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Rural energy access: A global challenge

Energy affects all Sustainable Development Goals (SDGs) A statement made at the beginning of a rural energy access session at the Global Challenges Symposium on 12 April 2018.  To give some context for those who aren't aware, the SDGs are a universal call to action to end poverty, protect the planet and ensure that all people enjoy peace and prosperity (see UNDP). As the goals are interconnected – tackling affordable and clean energy will mean also tackling the issues associated with the other goals.
During the session led by Dr Sam Williamson, held in Bristol and co-organised by the University of Bristol's Cabot Institute for the Environment, four issues were discussed with Nepal as a case study:
How does a lack of energy access impact rural lives?How can technology enable access to modern sustainable energy?What are the key economic and policy interventions to ensure successful rural energy access projects?What is the social impact of having access to energy in rural communi…
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Dadaism in Disaster Risk Reduction: Reflections against method

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CAP should be replaced by a sustainable land-use policy

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While this might seem like an obvious way of keeping people safe, my colleagues and I have just completed research that shows this kind of mass evacuation is unnecessary, and can even do more harm than good. We calculated that the Fukushima evacuation extended the population’s average life expectancy by less than three months.

To do this, we had to estimate how such a nuclear meltdown could affect the average remaining life expectancy of a population from the date of the event. The radiation would cause some people to get cancer and so die younger than they otherwise would have (other health effects are very unlikely because the radiation exposure is so limited). This brings down the average life expectancy of the whole group.

But the average radiation cancer victim …

Watermelon work

Did you eat any melon over Christmas? Or a strawberry? Have you seen a watermelon since the summer, maybe cut up in pieces in a boxed-up plastic ready-to-eat fruit salad? If so, that will help you relate to the dilemma for Spanish farmers and the workers they employ that I wrote about in an article called Misconceiving ‘seasons’ in global food systems, the case of the EU Seasonal Workers Directive published in the European Law Journal [1].

In this journal article, I essentially analyse a law, a European Law, but one that now governs the conditions under which seasonal workers from outside the EU can come to Europe to work in agriculture (and other ‘seasonal’ sectors) [2]. It also outlines their rights while they are here, making it both labour law and migration law [3]. This is brought together in an attempt to meet the needs across Europe for workers that pick the counter-seasonal crops such as strawberries, raspberries, melons and watermelons, as well as those summer vegetable crop…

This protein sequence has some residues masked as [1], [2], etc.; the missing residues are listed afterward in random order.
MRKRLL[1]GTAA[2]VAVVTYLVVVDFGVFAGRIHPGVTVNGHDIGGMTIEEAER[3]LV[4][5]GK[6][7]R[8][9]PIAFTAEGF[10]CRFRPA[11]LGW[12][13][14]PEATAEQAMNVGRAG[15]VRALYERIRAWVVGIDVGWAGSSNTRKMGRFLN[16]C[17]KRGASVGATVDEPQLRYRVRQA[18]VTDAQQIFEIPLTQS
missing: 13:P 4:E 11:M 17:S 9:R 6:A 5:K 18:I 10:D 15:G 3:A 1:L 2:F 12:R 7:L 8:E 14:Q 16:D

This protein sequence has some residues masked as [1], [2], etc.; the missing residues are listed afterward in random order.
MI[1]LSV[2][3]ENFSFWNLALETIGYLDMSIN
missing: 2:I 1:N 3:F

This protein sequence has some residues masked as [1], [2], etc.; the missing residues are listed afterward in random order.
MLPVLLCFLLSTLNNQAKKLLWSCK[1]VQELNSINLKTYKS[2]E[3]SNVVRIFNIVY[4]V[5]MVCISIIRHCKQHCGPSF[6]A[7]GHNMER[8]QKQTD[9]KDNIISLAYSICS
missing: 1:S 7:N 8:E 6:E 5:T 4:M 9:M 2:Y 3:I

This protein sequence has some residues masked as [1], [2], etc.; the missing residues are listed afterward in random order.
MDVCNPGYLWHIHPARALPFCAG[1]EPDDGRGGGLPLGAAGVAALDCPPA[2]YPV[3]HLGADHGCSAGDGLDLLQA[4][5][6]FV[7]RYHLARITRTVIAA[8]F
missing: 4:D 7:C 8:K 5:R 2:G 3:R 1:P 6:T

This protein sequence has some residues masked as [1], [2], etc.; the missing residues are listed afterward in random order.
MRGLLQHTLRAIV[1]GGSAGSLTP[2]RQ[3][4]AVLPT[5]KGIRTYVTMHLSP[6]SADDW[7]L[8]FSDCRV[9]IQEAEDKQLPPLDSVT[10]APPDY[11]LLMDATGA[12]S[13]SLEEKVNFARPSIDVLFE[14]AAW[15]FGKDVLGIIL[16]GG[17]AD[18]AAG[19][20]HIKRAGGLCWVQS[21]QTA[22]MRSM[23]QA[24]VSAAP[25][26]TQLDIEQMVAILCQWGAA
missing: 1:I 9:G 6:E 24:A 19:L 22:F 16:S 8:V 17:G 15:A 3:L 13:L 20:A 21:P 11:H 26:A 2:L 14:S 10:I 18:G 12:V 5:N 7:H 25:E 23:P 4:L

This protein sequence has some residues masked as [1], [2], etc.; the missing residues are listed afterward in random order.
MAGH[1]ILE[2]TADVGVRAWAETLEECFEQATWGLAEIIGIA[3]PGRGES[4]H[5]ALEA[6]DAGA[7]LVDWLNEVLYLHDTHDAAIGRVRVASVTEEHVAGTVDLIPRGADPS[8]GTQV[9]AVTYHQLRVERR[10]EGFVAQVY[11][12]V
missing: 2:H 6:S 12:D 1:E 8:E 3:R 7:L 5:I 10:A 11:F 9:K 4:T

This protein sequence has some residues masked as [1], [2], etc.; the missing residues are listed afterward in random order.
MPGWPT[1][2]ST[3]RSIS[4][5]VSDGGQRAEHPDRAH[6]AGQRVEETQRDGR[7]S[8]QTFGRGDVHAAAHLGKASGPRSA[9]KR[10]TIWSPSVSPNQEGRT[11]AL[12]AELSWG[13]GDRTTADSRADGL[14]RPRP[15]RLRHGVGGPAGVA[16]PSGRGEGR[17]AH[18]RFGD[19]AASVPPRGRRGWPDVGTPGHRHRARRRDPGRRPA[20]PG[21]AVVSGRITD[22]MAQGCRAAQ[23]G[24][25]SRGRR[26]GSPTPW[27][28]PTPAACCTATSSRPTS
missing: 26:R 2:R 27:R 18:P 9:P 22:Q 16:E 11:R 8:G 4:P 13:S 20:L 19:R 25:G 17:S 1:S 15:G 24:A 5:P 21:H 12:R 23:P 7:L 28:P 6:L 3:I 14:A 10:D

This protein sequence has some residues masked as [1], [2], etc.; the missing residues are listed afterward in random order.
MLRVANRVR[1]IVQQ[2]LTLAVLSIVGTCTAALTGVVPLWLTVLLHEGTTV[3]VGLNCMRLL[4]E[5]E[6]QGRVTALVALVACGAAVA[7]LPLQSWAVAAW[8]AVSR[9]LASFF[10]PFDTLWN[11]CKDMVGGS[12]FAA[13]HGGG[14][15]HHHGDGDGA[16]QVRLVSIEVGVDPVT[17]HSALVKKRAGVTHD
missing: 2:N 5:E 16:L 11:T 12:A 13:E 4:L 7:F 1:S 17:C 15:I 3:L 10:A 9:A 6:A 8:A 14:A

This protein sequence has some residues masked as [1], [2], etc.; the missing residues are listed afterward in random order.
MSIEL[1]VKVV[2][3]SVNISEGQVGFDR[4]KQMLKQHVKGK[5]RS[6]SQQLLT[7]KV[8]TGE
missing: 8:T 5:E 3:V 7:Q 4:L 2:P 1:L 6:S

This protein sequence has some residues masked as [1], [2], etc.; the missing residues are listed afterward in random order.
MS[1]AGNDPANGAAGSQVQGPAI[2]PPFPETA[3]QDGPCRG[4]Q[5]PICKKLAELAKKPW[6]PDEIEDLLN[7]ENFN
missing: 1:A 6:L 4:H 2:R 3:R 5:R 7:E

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In 2015 the 17 UN Sustainable Development Goals (SDGs) were ratified by 193 of the UN member nations. These goals set ambitious targets to address worldwide issues of sustainable development, such as social inequality, responsible and inclusive economic development and environmental protection. They were created for everyone, everywhere and have been described as ‘the closest thing the world has to a strategy’.

Who will be responsible for ensuring we achieve these goals and how will they be achieved?
In the realm of international agreements, national governments have traditionally been responsible for local implementation. But a combination of profound global demographic shifts and a sense that national governments are increasingly incapable of tackling complex global challenges due to domestic political wrangling has given rise to a global movement to place cities at the heart of efforts to tackle both local and global challenges.  This movement, which is coalescing around a constel…

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Over the course of this year, Sarah Ayres and myself at the University of Bristol have been working with Ciaran Mundy and colleagues at Bristol Pound to see how our academic understanding could be translated into the way that a city-wide social enterprise could play a part in c…